A vivid telling of a familiar story — the rise and fall of a street criminal — bolstered by exceptional performances and a clear-eyed take on the economics of dealing and the pathology of ghetto fabulousness. Harlem, 1986. Local drug dealers Ace (Wood Harris), Mitch (Mekhi Phifer) and Rico (rapper Cam'ron) are shooting the breeze when Ace gets a call: His girlfriend, Keisha (Regina Hall), is having their baby. En route to the hospital, he's ambushed, shot and beaten within an inch of his life, and while lying semi-conscious on an emergency room gurney, Ace relives the whirlwind events of the past year. Though dealing is a fact of Harlem life, Ace steers clear, sweating for chump change at the neighborhood dry-cleaning store, until two events conspire to propel him into the business. Best friend Mitch, a genial hustler with a taste for fancy clothes and expensive wheels, is arrested and Ace makes the accidental acquaintance of high-level wholesaler Lulu (Esai Morales), who leaves a super-sized rock of coke in a pair of trousers he needs laundered. Mitch's absence leaves a vacuum on the streets, and Lulu, impressed when Ace returns his cocaine, offers to hook him up with a steady source of high-quality, low-hassle drugs. With his mother struggling and his sister in thrall to the sleazy Calvin (Kevin Carroll), who's buying his way into the family's affections with his own drug profits, Ace starts learning the business. He brings a naturally cautious nature to a business where flash and braggadocio are the downfall of many a player, and when Mitch gets out, Ace brings him into the fold. Unfortunately, Mitch comes with the volatile Rico, who did him a favor in jail; once Rico is on board, the trio's bad end is a foregone conclusion. Based in part on an autobiographical screenplay by '80s coke lord Azie Faison Jr., the film's strength lies in its gimlet-eyed depiction of the rites of ghetto celebrity. It captures the macho posturing, willful recklessness and casual disrespect for women (who in turn gleefully debase themselves) but reserves its harshest criticism for contemporary rappers who sell the thug life as a glamorous fantasy of "live flash, die young" romanticism. That this assured and accomplished film is the feature directing debut of Charles Stone III, the man behind the grating "Whassup!" Budweiser ads, is remarkable; that Damon Dash of Roc-a-Fella records produced it makes the film's casual skewering of rap pretensions all the more striking.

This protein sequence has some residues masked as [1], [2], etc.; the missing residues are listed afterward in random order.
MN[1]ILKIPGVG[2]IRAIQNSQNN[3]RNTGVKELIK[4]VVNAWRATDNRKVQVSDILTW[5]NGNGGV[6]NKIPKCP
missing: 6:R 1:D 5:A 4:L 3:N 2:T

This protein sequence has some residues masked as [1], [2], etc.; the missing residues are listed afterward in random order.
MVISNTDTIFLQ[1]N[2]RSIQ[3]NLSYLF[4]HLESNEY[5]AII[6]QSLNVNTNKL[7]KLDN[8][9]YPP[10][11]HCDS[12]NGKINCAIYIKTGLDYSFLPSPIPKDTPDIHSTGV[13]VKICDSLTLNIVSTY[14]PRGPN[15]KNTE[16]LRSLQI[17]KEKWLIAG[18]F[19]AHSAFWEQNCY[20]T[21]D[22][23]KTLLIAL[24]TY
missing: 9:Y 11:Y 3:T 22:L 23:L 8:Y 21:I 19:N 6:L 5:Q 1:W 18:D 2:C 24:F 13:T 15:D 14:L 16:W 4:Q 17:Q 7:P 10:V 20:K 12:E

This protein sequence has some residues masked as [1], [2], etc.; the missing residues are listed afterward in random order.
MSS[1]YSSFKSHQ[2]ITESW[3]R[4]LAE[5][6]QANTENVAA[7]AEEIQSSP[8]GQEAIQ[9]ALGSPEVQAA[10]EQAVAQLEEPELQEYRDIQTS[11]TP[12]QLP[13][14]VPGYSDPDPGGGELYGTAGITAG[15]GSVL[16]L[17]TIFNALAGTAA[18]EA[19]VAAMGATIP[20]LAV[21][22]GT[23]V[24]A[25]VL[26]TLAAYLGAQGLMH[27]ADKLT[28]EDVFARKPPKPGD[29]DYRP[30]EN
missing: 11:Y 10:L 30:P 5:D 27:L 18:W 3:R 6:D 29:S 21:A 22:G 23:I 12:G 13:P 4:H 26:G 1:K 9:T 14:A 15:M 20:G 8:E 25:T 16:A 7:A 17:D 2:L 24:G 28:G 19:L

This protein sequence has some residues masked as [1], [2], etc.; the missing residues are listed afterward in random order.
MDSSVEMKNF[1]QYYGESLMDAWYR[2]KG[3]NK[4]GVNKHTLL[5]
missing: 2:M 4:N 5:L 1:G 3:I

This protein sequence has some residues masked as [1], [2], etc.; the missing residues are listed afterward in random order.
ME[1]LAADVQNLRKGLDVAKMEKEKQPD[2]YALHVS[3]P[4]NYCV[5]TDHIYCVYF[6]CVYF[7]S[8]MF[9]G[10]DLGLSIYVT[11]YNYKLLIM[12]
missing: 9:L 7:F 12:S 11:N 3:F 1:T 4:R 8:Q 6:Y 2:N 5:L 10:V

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- Released: 2002
- Rating: R
- Review: A vivid telling of a familiar story — the rise and fall of a street criminal — bolstered by exceptional performances and a clear-eyed take on the economics of dealing and the pathology of ghetto fabulousness. Harlem, 1986. Local drug dealers Ace (Wood Harr… (more)